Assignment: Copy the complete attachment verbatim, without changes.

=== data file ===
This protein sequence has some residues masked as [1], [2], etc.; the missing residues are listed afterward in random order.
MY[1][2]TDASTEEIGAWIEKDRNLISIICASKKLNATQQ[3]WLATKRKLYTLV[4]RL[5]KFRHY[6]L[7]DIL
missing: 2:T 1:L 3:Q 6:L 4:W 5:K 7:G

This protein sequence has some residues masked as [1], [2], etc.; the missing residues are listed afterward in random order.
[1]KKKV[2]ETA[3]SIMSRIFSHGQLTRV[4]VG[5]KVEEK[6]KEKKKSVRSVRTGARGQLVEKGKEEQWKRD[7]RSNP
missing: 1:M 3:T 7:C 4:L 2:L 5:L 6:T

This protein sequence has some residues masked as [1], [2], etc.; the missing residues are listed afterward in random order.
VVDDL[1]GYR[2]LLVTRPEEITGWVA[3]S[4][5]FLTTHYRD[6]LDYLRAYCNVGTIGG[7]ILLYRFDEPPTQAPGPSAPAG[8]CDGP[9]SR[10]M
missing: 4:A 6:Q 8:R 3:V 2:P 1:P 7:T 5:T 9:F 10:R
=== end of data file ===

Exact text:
This protein sequence has some residues masked as [1], [2], etc.; the missing residues are listed afterward in random order.
MY[1][2]TDASTEEIGAWIEKDRNLISIICASKKLNATQQ[3]WLATKRKLYTLV[4]RL[5]KFRHY[6]L[7]DIL
missing: 2:T 1:L 3:Q 6:L 4:W 5:K 7:G

This protein sequence has some residues masked as [1], [2], etc.; the missing residues are listed afterward in random order.
[1]KKKV[2]ETA[3]SIMSRIFSHGQLTRV[4]VG[5]KVEEK[6]KEKKKSVRSVRTGARGQLVEKGKEEQWKRD[7]RSNP
missing: 1:M 3:T 7:C 4:L 2:L 5:L 6:T

This protein sequence has some residues masked as [1], [2], etc.; the missing residues are listed afterward in random order.
VVDDL[1]GYR[2]LLVTRPEEITGWVA[3]S[4][5]FLTTHYRD[6]LDYLRAYCNVGTIGG[7]ILLYRFDEPPTQAPGPSAPAG[8]CDGP[9]SR[10]M
missing: 4:A 6:Q 8:R 3:V 2:P 1:P 7:T 5:T 9:F 10:R